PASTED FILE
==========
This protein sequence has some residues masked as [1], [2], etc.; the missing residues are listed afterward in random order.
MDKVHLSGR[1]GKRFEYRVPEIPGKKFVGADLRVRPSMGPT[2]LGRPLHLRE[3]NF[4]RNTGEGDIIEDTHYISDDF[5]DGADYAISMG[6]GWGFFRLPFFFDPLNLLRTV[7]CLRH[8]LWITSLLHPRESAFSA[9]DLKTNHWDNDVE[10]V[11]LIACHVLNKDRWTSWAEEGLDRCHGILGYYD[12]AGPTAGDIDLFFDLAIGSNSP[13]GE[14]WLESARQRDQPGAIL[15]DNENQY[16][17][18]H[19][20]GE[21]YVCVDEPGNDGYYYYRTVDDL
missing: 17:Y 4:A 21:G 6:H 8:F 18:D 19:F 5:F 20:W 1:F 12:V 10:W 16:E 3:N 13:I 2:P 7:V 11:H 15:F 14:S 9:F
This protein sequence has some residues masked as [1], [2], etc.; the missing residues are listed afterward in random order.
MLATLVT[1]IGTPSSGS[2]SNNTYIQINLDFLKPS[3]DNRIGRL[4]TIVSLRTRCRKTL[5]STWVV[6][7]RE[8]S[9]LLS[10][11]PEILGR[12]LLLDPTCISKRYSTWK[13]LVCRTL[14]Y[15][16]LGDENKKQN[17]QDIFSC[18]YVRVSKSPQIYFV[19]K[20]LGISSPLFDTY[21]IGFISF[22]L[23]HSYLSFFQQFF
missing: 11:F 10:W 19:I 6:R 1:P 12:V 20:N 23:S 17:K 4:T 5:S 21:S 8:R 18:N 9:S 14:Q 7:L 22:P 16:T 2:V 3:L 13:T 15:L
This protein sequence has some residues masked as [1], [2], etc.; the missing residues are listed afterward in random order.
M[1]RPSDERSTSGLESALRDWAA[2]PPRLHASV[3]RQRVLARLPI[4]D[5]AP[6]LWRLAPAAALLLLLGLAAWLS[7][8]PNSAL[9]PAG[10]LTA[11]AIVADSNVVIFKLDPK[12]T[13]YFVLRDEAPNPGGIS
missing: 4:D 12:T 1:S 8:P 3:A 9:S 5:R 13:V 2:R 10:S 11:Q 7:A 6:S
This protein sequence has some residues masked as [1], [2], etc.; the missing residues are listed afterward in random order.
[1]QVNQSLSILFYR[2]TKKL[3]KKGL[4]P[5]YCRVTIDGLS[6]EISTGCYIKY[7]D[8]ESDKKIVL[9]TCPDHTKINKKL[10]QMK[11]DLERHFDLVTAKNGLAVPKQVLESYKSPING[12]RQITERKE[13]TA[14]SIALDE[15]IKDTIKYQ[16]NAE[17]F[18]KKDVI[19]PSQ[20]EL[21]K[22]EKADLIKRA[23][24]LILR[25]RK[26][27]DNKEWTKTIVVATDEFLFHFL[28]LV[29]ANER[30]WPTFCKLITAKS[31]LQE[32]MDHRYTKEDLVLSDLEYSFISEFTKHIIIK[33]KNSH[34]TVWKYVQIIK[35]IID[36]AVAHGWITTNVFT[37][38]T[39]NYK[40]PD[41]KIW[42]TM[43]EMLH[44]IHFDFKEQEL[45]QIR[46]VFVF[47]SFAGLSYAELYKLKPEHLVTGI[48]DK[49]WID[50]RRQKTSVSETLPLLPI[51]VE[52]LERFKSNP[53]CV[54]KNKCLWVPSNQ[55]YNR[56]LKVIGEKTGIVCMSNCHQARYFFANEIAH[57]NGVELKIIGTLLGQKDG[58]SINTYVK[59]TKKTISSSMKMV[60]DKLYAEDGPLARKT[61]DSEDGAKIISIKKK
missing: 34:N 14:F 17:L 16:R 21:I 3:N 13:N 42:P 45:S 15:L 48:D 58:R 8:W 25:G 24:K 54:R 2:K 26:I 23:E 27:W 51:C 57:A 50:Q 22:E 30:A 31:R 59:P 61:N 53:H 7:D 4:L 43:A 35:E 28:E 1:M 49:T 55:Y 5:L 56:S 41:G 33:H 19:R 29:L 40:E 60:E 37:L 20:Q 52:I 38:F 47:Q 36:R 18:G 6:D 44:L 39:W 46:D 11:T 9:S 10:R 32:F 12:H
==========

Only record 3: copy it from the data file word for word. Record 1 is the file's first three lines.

This protein sequence has some residues masked as [1], [2], etc.; the missing residues are listed afterward in random order.
M[1]RPSDERSTSGLESALRDWAA[2]PPRLHASV[3]RQRVLARLPI[4]D[5]AP[6]LWRLAPAAALLLLLGLAAWLS[7][8]PNSAL[9]PAG[10]LTA[11]AIVADSNVVIFKLDPK[12]T[13]YFVLRDEAPNPGGIS
missing: 4:D 12:T 1:S 8:P 3:A 9:S 5:R 13:V 2:R 10:S 11:Q 7:A 6:S